Thousands turn to virtual doctor clinic that is Babylon health app

Get a prescription from the doctor on your smartphone

If you’re one of the estimated 800,000 British Columbians who is without a family doctor you need look no further than your phone.

Telus Health launched the Babylon app for B.C. in March. B.C. is the first province in Canada to do so. Telus refers to the service as tele-medicine and it could be an important advancement in the ongoing doctor shortage in not only B.C., but Canada.

Think of it as a giant virtual clinic that can serve many of the more frequent medical needs. It can alleviate pressure on the lack of family doctors and the health care system overall. And it’s also highly convenient for the patient.

That includes thousands of families and residents in Greater Victoria who are without a regular primary physician. Most rely on walk-in clinics when they need medical care.

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To use Babylon on your smartphone, you simply open the app and enter your symptoms into an artificial intelligence “chatbot” that will start your personal health record. The data is quickly processed. You can book virtual appointments with a doctor, access doctor consultation notes and video consults, manage prescriptions and get referrals for diagnostic tests or specialists when needed.

Telus created the health care arm of their corporation out of social conscious and to help close a gap in Canadian health care, as there are five million people without a regular primary care physician.

“Telus has the infrastructure to do it,” said Juggy Sihota, vice president of consumer health with Telus. “We felt there was a role to play in terms of delivering information for health care.”

Granted, the service does not replace all medical visits. It is common that the app will suggest an in-person visit for health care.

However, it’s strengths are in prescriptions. It streamlines the prescription process.

“You can get a regular prescription refill, or get it renewed,” and the prescription is forwarded to the patient’s preferred pharmacy of choice, Sihota said.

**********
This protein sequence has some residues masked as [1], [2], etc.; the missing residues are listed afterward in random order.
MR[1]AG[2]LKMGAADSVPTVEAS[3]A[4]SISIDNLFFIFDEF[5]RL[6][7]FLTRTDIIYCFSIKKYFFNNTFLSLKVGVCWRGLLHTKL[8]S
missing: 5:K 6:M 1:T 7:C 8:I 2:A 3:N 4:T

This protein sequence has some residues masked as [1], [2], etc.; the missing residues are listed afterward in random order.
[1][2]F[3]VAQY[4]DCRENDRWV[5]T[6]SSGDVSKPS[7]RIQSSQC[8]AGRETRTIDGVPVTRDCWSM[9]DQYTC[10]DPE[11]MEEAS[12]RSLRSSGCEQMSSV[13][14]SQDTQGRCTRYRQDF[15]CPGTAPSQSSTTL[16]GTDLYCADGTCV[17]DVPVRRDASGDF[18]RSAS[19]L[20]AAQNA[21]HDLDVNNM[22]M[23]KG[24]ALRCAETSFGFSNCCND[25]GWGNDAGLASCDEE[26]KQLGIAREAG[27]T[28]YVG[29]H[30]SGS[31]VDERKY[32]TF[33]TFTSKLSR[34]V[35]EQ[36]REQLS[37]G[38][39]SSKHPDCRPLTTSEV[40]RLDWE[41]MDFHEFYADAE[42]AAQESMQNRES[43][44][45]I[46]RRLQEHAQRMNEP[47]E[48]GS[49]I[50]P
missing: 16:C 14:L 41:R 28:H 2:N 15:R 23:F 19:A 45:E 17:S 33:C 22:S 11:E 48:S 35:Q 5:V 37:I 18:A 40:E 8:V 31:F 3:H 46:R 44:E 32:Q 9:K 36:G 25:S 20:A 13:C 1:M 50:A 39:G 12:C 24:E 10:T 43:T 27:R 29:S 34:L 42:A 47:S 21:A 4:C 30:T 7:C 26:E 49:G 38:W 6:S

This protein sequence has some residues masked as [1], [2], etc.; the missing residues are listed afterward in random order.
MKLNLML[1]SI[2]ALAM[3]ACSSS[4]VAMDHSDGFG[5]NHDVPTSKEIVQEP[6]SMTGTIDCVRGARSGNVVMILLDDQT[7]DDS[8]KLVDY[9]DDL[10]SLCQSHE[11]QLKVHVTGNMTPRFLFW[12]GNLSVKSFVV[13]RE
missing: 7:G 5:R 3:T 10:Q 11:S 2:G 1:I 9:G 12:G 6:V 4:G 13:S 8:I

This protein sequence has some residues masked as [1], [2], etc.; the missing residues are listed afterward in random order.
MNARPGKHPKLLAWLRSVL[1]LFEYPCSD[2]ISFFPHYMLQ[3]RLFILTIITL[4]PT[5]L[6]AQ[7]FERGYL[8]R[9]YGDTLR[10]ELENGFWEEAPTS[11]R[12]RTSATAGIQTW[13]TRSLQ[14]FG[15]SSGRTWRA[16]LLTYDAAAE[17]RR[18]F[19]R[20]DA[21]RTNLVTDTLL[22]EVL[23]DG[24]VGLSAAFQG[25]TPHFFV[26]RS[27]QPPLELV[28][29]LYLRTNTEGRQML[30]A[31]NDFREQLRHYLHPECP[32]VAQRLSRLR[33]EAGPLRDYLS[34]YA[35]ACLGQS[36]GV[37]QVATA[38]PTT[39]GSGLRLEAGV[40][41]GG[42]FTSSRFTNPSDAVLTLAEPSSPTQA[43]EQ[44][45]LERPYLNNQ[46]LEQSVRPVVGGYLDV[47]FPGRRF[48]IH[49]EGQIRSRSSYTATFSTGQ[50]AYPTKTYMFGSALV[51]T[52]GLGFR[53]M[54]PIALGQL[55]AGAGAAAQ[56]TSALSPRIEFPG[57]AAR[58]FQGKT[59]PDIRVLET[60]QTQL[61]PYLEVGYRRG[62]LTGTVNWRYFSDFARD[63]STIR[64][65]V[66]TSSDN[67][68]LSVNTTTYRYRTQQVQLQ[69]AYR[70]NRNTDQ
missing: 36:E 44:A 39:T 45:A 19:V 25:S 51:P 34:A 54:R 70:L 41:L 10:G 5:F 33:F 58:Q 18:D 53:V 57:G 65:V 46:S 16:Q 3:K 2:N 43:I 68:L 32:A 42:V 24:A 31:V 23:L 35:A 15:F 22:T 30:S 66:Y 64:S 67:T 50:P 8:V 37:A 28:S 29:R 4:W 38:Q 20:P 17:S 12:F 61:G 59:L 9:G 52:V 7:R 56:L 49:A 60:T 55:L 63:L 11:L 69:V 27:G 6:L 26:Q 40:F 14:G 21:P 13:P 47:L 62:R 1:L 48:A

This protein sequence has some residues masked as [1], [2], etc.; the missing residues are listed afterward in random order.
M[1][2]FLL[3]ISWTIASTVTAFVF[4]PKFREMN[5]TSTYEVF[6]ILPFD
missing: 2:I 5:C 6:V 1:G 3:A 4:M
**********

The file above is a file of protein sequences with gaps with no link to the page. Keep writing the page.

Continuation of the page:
In their partnership with the Ministry of Health the government wanted to ensure a continuity of health care was part of the service offered through Babylon.

Telus has invested more than $2.5 billion into Telus Health since it started with the $763 million purchase of tech company Emergis in 2007.

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As a history reminder, Babylon’s name is taken from, and inspired by, the ancient civilization on the Euphrates whose people valued knowledge (its ruins lie in modern-day Iraq). The tech company, Babylon Health, started in England in 2013. According to Babylon’s Canadian website, as early as 4,300 years ago the townspeople would gather in Babylon city centres to share “thoughts on treatments for common illnesses.” Thus, they democratized health care.

And thus, both Telus Health, and Babylon Health, see an opportunity to support modern health care.

Meanwhile, there is the additional element that Telus Health is now managing a growing caseload of private patient files. While it might seem like a significant move for Telus, the Ministry of Health said Telus Health’s role is no different than the management of personal information of any health clinic in B.C.

“Telus and Babylon are subject to the privacy protection legislation of B.C.’s Personal Information Protection Act,” shared ministry spokesperson Kirsten Booth said in a statement.

Telus Health would not release the number of registered B.C. physicians who are working with Babylon.

reporter@oakbaynews.com


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